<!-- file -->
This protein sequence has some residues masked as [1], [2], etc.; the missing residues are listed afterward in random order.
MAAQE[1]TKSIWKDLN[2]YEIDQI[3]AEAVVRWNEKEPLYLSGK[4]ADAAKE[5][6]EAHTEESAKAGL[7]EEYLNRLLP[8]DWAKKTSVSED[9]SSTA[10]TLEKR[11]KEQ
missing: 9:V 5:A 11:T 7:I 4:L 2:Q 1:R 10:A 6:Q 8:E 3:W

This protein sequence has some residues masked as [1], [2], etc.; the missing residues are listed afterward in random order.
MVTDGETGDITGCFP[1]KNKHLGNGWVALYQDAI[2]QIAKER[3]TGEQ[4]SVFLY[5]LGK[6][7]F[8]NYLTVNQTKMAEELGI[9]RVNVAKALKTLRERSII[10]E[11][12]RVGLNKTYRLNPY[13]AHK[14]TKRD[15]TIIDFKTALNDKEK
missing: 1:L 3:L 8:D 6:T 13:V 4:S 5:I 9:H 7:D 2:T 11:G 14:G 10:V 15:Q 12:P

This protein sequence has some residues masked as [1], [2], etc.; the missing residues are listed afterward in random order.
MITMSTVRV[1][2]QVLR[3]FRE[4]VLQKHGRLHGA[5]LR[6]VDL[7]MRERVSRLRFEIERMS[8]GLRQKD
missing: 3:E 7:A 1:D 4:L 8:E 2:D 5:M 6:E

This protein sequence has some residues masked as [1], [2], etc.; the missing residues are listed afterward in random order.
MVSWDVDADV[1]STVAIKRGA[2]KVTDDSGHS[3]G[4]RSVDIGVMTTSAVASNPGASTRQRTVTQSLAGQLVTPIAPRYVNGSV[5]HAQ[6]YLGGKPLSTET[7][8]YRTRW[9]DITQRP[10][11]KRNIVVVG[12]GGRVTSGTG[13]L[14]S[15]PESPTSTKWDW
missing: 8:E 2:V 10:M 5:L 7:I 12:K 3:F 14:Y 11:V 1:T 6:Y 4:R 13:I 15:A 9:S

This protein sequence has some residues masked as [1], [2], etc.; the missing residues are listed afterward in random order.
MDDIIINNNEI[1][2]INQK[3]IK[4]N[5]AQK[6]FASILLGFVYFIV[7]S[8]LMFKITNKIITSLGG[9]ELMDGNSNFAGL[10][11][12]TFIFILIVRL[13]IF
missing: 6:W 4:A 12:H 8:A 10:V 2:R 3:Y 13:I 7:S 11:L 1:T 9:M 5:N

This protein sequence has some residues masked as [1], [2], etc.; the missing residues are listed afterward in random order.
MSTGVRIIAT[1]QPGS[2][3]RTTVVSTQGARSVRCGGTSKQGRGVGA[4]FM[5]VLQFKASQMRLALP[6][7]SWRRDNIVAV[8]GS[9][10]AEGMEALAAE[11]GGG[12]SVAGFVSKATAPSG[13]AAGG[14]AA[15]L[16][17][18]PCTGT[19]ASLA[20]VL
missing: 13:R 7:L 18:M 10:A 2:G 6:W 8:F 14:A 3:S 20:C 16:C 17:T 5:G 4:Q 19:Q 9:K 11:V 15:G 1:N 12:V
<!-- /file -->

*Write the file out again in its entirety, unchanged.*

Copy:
This protein sequence has some residues masked as [1], [2], etc.; the missing residues are listed afterward in random order.
MAAQE[1]TKSIWKDLN[2]YEIDQI[3]AEAVVRWNEKEPLYLSGK[4]ADAAKE[5][6]EAHTEESAKAGL[7]EEYLNRLLP[8]DWAKKTSVSED[9]SSTA[10]TLEKR[11]KEQ
missing: 9:V 5:A 11:T 7:I 4:L 2:Q 1:R 10:A 6:Q 8:E 3:W

This protein sequence has some residues masked as [1], [2], etc.; the missing residues are listed afterward in random order.
MVTDGETGDITGCFP[1]KNKHLGNGWVALYQDAI[2]QIAKER[3]TGEQ[4]SVFLY[5]LGK[6][7]F[8]NYLTVNQTKMAEELGI[9]RVNVAKALKTLRERSII[10]E[11][12]RVGLNKTYRLNPY[13]AHK[14]TKRD[15]TIIDFKTALNDKEK
missing: 1:L 3:L 8:D 6:T 13:V 4:S 5:I 9:H 7:D 2:T 11:G 14:G 10:V 15:Q 12:P

This protein sequence has some residues masked as [1], [2], etc.; the missing residues are listed afterward in random order.
MITMSTVRV[1][2]QVLR[3]FRE[4]VLQKHGRLHGA[5]LR[6]VDL[7]MRERVSRLRFEIERMS[8]GLRQKD
missing: 3:E 7:A 1:D 4:L 8:E 2:D 5:M 6:E

This protein sequence has some residues masked as [1], [2], etc.; the missing residues are listed afterward in random order.
MVSWDVDADV[1]STVAIKRGA[2]KVTDDSGHS[3]G[4]RSVDIGVMTTSAVASNPGASTRQRTVTQSLAGQLVTPIAPRYVNGSV[5]HAQ[6]YLGGKPLSTET[7][8]YRTRW[9]DITQRP[10][11]KRNIVVVG[12]GGRVTSGTG[13]L[14]S[15]PESPTSTKWDW
missing: 8:E 2:V 10:M 5:L 7:I 12:K 3:F 14:Y 11:V 1:T 6:Y 4:R 13:I 15:A 9:S

This protein sequence has some residues masked as [1], [2], etc.; the missing residues are listed afterward in random order.
MDDIIINNNEI[1][2]INQK[3]IK[4]N[5]AQK[6]FASILLGFVYFIV[7]S[8]LMFKITNKIITSLGG[9]ELMDGNSNFAGL[10][11][12]TFIFILIVRL[13]IF
missing: 6:W 4:A 12:H 8:A 10:V 2:R 3:Y 13:I 7:S 11:L 1:T 9:M 5:N

This protein sequence has some residues masked as [1], [2], etc.; the missing residues are listed afterward in random order.
MSTGVRIIAT[1]QPGS[2][3]RTTVVSTQGARSVRCGGTSKQGRGVGA[4]FM[5]VLQFKASQMRLALP[6][7]SWRRDNIVAV[8]GS[9][10]AEGMEALAAE[11]GGG[12]SVAGFVSKATAPSG[13]AAGG[14]AA[15]L[16][17][18]PCTGT[19]ASLA[20]VL
missing: 13:R 7:L 18:M 10:A 2:G 6:W 8:F 14:A 3:S 20:C 16:C 17:T 5:G 4:Q 19:Q 9:K 11:V 15:G 1:N 12:V